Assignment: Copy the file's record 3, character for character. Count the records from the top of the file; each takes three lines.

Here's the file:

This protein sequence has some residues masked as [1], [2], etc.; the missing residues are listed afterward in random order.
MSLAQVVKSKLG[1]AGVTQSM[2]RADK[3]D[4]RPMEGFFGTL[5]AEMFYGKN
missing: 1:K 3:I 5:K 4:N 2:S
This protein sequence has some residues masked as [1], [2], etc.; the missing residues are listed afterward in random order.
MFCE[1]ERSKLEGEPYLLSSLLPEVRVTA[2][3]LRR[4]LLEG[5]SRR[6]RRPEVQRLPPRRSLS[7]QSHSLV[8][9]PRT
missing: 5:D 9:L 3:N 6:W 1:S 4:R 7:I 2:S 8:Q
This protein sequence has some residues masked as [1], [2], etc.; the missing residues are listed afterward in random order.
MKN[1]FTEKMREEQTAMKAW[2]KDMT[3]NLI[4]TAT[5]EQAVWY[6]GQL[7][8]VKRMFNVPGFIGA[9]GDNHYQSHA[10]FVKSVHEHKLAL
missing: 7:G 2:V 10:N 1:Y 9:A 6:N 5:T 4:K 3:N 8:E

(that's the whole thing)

This protein sequence has some residues masked as [1], [2], etc.; the missing residues are listed afterward in random order.
MKN[1]FTEKMREEQTAMKAW[2]KDMT[3]NLI[4]TAT[5]EQAVWY[6]GQL[7][8]VKRMFNVPGFIGA[9]GDNHYQSHA[10]FVKSVHEHKLAL
missing: 7:G 2:V 10:N 1:Y 9:A 6:N 5:T 4:K 3:N 8:E